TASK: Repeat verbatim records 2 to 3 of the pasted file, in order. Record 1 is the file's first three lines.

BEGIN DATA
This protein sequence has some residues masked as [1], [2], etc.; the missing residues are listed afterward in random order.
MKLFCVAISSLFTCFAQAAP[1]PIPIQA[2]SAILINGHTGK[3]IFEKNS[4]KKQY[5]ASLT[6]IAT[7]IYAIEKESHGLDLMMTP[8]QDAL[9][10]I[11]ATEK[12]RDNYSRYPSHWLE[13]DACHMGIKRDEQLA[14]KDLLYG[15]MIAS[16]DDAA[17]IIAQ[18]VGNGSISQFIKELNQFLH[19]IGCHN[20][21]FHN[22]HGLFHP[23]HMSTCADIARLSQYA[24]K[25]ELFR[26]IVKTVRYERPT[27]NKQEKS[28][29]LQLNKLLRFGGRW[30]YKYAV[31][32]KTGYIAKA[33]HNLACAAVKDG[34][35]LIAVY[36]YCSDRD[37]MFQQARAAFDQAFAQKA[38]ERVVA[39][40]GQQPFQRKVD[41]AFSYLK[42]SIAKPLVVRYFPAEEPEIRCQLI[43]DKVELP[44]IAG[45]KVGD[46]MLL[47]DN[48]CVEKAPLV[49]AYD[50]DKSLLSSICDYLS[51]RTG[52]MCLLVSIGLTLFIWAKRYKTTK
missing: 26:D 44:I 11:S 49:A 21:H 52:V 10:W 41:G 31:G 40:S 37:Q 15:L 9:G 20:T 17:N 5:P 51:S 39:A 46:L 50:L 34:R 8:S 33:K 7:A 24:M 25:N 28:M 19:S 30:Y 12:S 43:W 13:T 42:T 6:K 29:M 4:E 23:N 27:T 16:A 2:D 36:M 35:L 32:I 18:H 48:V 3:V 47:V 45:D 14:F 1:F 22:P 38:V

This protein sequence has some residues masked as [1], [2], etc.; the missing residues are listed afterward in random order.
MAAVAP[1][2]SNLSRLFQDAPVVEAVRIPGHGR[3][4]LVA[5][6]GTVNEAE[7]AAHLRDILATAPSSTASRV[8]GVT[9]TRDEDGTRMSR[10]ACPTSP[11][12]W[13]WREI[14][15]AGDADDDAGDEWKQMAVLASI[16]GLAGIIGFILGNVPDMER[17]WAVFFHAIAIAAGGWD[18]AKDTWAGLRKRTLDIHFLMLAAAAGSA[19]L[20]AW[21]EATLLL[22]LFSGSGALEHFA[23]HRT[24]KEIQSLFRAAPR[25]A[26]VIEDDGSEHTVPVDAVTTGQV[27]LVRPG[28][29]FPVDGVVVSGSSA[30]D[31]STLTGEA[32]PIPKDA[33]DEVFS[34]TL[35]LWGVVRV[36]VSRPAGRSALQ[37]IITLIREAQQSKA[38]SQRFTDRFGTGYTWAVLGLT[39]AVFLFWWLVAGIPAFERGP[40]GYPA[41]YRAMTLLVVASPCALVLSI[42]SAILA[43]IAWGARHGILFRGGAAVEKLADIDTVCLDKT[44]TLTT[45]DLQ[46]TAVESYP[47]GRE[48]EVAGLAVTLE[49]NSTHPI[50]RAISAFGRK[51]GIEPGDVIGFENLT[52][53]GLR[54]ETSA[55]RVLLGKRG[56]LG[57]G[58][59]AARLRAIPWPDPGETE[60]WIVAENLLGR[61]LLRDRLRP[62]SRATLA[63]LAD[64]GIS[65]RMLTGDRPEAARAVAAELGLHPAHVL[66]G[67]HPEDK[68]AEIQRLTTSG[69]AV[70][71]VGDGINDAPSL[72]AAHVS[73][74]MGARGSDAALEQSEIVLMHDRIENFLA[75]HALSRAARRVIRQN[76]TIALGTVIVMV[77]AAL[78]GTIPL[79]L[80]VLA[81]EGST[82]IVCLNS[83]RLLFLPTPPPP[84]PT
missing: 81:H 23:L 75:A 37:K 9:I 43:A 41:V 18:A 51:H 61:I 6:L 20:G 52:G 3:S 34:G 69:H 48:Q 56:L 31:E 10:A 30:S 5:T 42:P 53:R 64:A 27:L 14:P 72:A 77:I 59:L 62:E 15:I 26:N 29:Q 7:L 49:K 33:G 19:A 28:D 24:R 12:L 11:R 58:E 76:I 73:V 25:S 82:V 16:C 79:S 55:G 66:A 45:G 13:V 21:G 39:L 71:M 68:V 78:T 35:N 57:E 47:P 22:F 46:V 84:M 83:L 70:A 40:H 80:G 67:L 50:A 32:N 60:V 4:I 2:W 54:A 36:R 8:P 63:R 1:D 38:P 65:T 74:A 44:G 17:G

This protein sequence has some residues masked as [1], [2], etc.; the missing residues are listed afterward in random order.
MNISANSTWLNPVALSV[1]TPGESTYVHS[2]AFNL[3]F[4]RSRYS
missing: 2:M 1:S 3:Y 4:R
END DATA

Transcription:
This protein sequence has some residues masked as [1], [2], etc.; the missing residues are listed afterward in random order.
MAAVAP[1][2]SNLSRLFQDAPVVEAVRIPGHGR[3][4]LVA[5][6]GTVNEAE[7]AAHLRDILATAPSSTASRV[8]GVT[9]TRDEDGTRMSR[10]ACPTSP[11][12]W[13]WREI[14][15]AGDADDDAGDEWKQMAVLASI[16]GLAGIIGFILGNVPDMER[17]WAVFFHAIAIAAGGWD[18]AKDTWAGLRKRTLDIHFLMLAAAAGSA[19]L[20]AW[21]EATLLL[22]LFSGSGALEHFA[23]HRT[24]KEIQSLFRAAPR[25]A[26]VIEDDGSEHTVPVDAVTTGQV[27]LVRPG[28][29]FPVDGVVVSGSSA[30]D[31]STLTGEA[32]PIPKDA[33]DEVFS[34]TL[35]LWGVVRV[36]VSRPAGRSALQ[37]IITLIREAQQSKA[38]SQRFTDRFGTGYTWAVLGLT[39]AVFLFWWLVAGIPAFERGP[40]GYPA[41]YRAMTLLVVASPCALVLSI[42]SAILA[43]IAWGARHGILFRGGAAVEKLADIDTVCLDKT[44]TLTT[45]DLQ[46]TAVESYP[47]GRE[48]EVAGLAVTLE[49]NSTHPI[50]RAISAFGRK[51]GIEPGDVIGFENLT[52][53]GLR[54]ETSA[55]RVLLGKRG[56]LG[57]G[58][59]AARLRAIPWPDPGETE[60]WIVAENLLGR[61]LLRDRLRP[62]SRATLA[63]LAD[64]GIS[65]RMLTGDRPEAARAVAAELGLHPAHVL[66]G[67]HPEDK[68]AEIQRLTTSG[69]AV[70][71]VGDGINDAPSL[72]AAHVS[73][74]MGARGSDAALEQSEIVLMHDRIENFLA[75]HALSRAARRVIRQN[76]TIALGTVIVMV[77]AAL[78]GTIPL[79]L[80]VLA[81]EGST[82]IVCLNS[83]RLLFLPTPPPP[84]PT
missing: 81:H 23:L 75:A 37:K 9:I 43:A 41:V 18:A 51:H 61:I 6:L 20:G 52:G 3:S 34:G 69:H 48:Q 56:L 31:E 10:A 30:S 5:T 42:P 53:R 64:A 27:L 14:P 72:A 77:I 59:L 62:E 15:I 26:N 29:Q 7:L 49:K 33:G 19:A 28:D 24:R 12:L 11:R 58:E 76:I 73:V 25:S 82:V 16:C 79:S 55:G 66:A 45:G 13:V 21:G 39:L 71:M 68:V 78:T 35:N 57:E 47:P 22:F 46:V 84:M 83:L 70:A 40:H 80:G 67:L 50:A 32:N 60:V 4:I 2:W 54:A 36:R 8:P 63:R 1:D 38:P 65:T 74:A 44:G 17:G

This protein sequence has some residues masked as [1], [2], etc.; the missing residues are listed afterward in random order.
MNISANSTWLNPVALSV[1]TPGESTYVHS[2]AFNL[3]F[4]RSRYS
missing: 2:M 1:S 3:Y 4:R